Smite looks a little bit like a third-person brawler, a little like an RPG, and a little bit like a competitive shooter. It's a little bit of all of these things, but the combination produces something with its own distinct identity - a type of competitive game that, at present, you can't get anywhere else on Xbox One.
Two teams of colourful fantasy characters - gods, drawn from world mythology - clash over objective-based maps using a mixture of ranged and melee attacks, spells, and special items. Killing enemies earns gold and experience which, in the manner of an RPG, can be spent to upgrade your character's four main powers and to purchase equipment that boosts your stats or otherwise expands your capabilities. Use of abilities is mitigated by cooldowns and your mana pool, which must be managed carefully to ensure that you've got what you need, when you need it. Landing abilities, however, is a matter of skill: whether you are throwing a spear, leaping into battle, or summoning a horde of ghosts, none of that gold and experience means anything if you can't aim.
This, then, is a game about timing, finesse, teamwork, strategy, knowledge, and momentum. Here's an example: as the Norse god Thor, you're beating up some neutral monsters when, glancing at the minimap, you see that two of your teammates are being chased back to a friendly tower by the enemy team. Flanking from the side, you lay down a wall of rock that pins them in place; throw your hammer, Mjolnir, and teleport to it; spin on the spot, downing two enemies in a flurry of blows. The last flees, so you activate your ultimate ability, fly up into the air, Marvel-style, and finish them off with a devastating dive. You've just turned the game for your team!
Another: you're in the support role as Ares, the Greek God of War. You're helping an ally, Apollo, 'farm' enemy minions for gold and experience. On the other side of the line of battle, your enemy is doing the same. Over time, you use a mixture of damage-over-time abilities and face-to-face harassment to force them to head back home to regenerate their health, providing Apollo with space to farm in completely safety. You've also just turned the game for your team!
Smite's free-to-play payment model is one of the best. Without paying anything, you'll have access to every mode and a rotating selection of gods. You can pay up for individual gods, booster packs, and cosmetic skins. You can also, however, pay $30 to unlock every character - including new ones as they arrive. This is a generous way to bypass microtransactions for people who just want to pay once and not think about it again.
Smite is packed with plays like these, from dramatic to subtle, each unique to the gods involved, the players involved, their items, the mode being played, and so on. It's complex, but the way all of these factors spiral out into a fractal web of strategic possibilities is what makes the game so rewarding - and it's well worth persevering until you're able to appreciate it fully.
There's a run of tutorials to help with the basics, bot support, and players-vs-AI modes to ease you in. Which mode you choose also has a bearing on how much you need to learn: Arena is a straight-up brawl, Joust a three-on-three along a single straightforward path. Assault also features a single lane, but gives every player a random god to play. Siege expands that to two lanes with a large jungle area between them, and Conquest includes a full three lanes, even larger jungle, and more objectives. You'll want to work up to that point over time.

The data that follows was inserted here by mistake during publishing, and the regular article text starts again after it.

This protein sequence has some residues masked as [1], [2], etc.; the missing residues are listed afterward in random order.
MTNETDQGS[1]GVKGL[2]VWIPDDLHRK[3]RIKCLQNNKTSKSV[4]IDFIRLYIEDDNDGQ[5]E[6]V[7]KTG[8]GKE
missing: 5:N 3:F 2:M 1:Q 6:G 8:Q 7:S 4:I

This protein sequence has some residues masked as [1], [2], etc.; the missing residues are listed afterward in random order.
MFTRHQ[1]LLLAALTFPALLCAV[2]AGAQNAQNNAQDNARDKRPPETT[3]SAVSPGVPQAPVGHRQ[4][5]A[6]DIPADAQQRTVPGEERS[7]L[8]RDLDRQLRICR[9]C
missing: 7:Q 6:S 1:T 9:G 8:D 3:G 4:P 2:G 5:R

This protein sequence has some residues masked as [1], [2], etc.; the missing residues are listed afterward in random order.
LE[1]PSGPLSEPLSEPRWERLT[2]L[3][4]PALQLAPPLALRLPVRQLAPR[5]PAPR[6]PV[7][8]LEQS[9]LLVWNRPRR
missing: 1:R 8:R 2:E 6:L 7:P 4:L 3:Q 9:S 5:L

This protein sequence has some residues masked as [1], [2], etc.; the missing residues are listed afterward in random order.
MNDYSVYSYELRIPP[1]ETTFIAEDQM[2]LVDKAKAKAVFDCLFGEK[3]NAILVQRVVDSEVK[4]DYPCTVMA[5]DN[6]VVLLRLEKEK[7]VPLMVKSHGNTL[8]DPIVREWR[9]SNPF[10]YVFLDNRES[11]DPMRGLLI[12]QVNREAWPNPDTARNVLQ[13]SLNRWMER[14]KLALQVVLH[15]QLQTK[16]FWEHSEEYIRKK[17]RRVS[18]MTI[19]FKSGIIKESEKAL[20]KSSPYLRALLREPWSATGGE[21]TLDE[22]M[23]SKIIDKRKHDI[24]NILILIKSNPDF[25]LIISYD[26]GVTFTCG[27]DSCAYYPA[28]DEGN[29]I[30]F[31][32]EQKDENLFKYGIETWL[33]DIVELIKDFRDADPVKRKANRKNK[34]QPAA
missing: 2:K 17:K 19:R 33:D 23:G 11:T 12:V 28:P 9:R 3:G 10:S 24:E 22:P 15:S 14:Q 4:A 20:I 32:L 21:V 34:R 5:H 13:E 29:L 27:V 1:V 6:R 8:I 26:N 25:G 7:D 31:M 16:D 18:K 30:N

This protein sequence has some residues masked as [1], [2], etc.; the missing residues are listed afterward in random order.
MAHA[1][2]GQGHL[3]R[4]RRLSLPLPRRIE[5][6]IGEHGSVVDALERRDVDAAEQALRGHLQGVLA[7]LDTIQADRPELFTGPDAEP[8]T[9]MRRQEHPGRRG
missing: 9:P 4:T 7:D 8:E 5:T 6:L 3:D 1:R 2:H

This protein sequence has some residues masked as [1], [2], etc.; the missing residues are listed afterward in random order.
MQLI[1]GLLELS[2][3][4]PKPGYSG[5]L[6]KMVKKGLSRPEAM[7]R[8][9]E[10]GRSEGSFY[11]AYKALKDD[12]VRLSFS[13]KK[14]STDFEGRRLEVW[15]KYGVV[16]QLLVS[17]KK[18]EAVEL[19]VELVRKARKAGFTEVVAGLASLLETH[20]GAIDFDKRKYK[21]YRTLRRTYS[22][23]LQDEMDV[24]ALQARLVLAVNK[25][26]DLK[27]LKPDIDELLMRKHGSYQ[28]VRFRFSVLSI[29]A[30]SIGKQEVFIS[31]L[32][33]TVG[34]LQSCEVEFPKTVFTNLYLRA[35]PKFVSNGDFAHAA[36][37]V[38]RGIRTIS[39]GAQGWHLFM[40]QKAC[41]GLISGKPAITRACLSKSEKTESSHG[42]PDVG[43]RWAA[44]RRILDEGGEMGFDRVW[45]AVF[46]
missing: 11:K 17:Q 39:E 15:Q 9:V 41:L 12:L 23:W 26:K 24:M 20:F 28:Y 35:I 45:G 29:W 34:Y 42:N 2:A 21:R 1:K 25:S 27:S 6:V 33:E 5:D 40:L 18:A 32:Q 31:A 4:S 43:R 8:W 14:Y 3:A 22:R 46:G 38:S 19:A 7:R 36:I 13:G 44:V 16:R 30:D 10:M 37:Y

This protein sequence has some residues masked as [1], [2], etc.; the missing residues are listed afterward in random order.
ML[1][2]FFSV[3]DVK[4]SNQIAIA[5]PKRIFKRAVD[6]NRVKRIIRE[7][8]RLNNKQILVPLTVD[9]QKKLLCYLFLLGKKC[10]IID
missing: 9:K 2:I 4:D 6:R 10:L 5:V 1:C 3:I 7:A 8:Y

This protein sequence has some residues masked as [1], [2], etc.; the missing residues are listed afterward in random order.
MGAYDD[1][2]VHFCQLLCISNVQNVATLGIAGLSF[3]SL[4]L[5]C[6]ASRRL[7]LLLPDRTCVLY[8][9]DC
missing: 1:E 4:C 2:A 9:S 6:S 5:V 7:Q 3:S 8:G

Despite the number of characters and skills to consider, the Xbox One version of Smite does a decent job of mapping all of the controls you need onto a pad. It controls like a regular third-person action game, with abilities mapped to the face buttons and items and menus accessed with triggers and the D-pad. It's a lot to take in, initially, but auto-buy and auto-level options smooth the process. The weakness over the PC version is speed: most actions take about one more press than they would on a keyboard, resulting in a slower-paced game.
That steep difficulty curve, however, doesn't always result in the best behaviour from players. Leaving a game midway through in Smite is utterly disastrous for your team, and I've seen it far more often while playing the Xbox One version than during my time with the game on PC. I don't think the intent is malicious, most of the time - it's simply that this is a complex game, it's easy to feel like you've fallen too far behind, and besides, it's relatively normal for console competitive games to support drop-in, drop-out sessions. Smite isn't that type of game, but it seems to be taking portions of the audience a while to acclimatise to that idea.
Besides the inconsistency of its players, Smite's art is the thing most likely to repel newcomers. This was a game designed to run on a wide variety of PCs using an older engine, and it shows: while it looks better in motion than it does in a still image, it's not what you'd call a next-gen game. The spirit of ‘90s comic books survives in its stylised gods and monsters, the art-style ranging from charmingly overblown to off-putting - the game has a real chainmail bikini fixation. I think it's worth persevering with Smite regardless, but it won't be to everybody's taste.
Being free, however, means that there's no reason not to try Smite for yourself. This is the closest anybody has got to making a MOBA that really works on console, and it's exciting to think that there's a huge new audience just now being introduced to this complex, exciting, divisive genre.